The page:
Rep.  Hansen moved to delete this provision entirely!  His amendment (amendment H1097A16) did not prevail.  The record of this vote can also be found at this same legislative website link:

What happens next and how you can help:

On Friday May 13, the Senate decided not to accept the House version of SF 1115.  Sen. Bakk, the author and champion of the consumptive water use exemption, led the effort.  This is not a good sign for anglers.  The Senate appointed these members to the Conference Committee on SF 1115: Senators Ingebrigtsen; Dahms; Skoe; Gazelka; and Carlson.  Saturday May 14 the House appointed these conferees: McNamara; Doepke; Hancock; LeMieur; and Dill.  Rep. Dill originally authored the House amendment containing the consumptive water use provision.  The Conference Committee is scheduled to meet Monday May 16 at 1:00 p.m.


Please act soon, and no later than Monday morning.  Now is your chance to demand this anti-angler, anti-public water provision be removed. Contact the Legislative leadership, your legislators and the Conference Committee members. Also contact the Governor and MNDNR and press them to demand this bad provision be removed.  The Governor can either protect anglers and water resources by insisting upon a clean AIS bill containing no such bad policy provisions, or he can give in to special interests and permit the unraveling of basic protections for our public waters.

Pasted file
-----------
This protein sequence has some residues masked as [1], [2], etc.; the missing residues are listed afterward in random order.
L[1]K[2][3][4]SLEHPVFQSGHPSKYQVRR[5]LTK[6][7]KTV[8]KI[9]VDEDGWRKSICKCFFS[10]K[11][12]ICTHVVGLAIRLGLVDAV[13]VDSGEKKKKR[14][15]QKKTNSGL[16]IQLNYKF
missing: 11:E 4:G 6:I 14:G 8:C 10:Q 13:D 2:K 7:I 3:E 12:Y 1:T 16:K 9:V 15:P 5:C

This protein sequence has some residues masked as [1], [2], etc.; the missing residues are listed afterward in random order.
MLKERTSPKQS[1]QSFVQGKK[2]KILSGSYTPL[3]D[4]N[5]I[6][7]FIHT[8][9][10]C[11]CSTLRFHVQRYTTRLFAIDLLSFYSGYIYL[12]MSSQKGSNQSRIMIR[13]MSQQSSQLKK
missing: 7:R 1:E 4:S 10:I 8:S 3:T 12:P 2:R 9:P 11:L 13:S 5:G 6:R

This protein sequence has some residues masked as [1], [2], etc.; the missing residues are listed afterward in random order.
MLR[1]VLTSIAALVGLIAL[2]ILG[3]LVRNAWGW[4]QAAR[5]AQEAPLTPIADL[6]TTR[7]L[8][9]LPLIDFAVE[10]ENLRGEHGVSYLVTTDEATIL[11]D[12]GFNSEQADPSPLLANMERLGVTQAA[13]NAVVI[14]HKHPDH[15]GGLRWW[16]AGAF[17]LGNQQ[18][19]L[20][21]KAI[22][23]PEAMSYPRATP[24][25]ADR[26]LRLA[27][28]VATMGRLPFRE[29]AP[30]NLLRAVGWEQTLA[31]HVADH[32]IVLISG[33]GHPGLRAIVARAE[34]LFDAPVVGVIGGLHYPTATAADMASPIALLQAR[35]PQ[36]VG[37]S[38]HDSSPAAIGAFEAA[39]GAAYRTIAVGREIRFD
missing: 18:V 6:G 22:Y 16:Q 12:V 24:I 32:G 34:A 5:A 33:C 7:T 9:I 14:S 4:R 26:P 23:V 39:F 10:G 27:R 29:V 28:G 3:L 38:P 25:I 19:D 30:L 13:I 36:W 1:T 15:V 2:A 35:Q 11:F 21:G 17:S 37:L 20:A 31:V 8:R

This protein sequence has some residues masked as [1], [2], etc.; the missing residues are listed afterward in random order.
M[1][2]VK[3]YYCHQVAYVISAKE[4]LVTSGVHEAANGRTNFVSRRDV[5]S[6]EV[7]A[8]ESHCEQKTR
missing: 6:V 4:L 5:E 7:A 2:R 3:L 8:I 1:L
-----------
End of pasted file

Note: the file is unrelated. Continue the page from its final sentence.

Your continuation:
How to contact your legislator: You can quickly locate and contact your legislators by using the State’s legislative website,

Here is the direct link for looking up your legislators:

Just click on the legislator’s name and you will be taken to his or her individual web page.  Direct calls and e mails to the leadership of each body will also help. Copy the Governor on your correspondence with your legislators so he hears your concern and passion.

How to contact the Governor: The Governor and MNDNR Commissioner have an opportunity right now to force the removal of this provision during the conference committee process. Follow this link to see options for contacting Governor Mark Dayton:

How to contact the MNDNR:

Landwehr, Tom (DNR)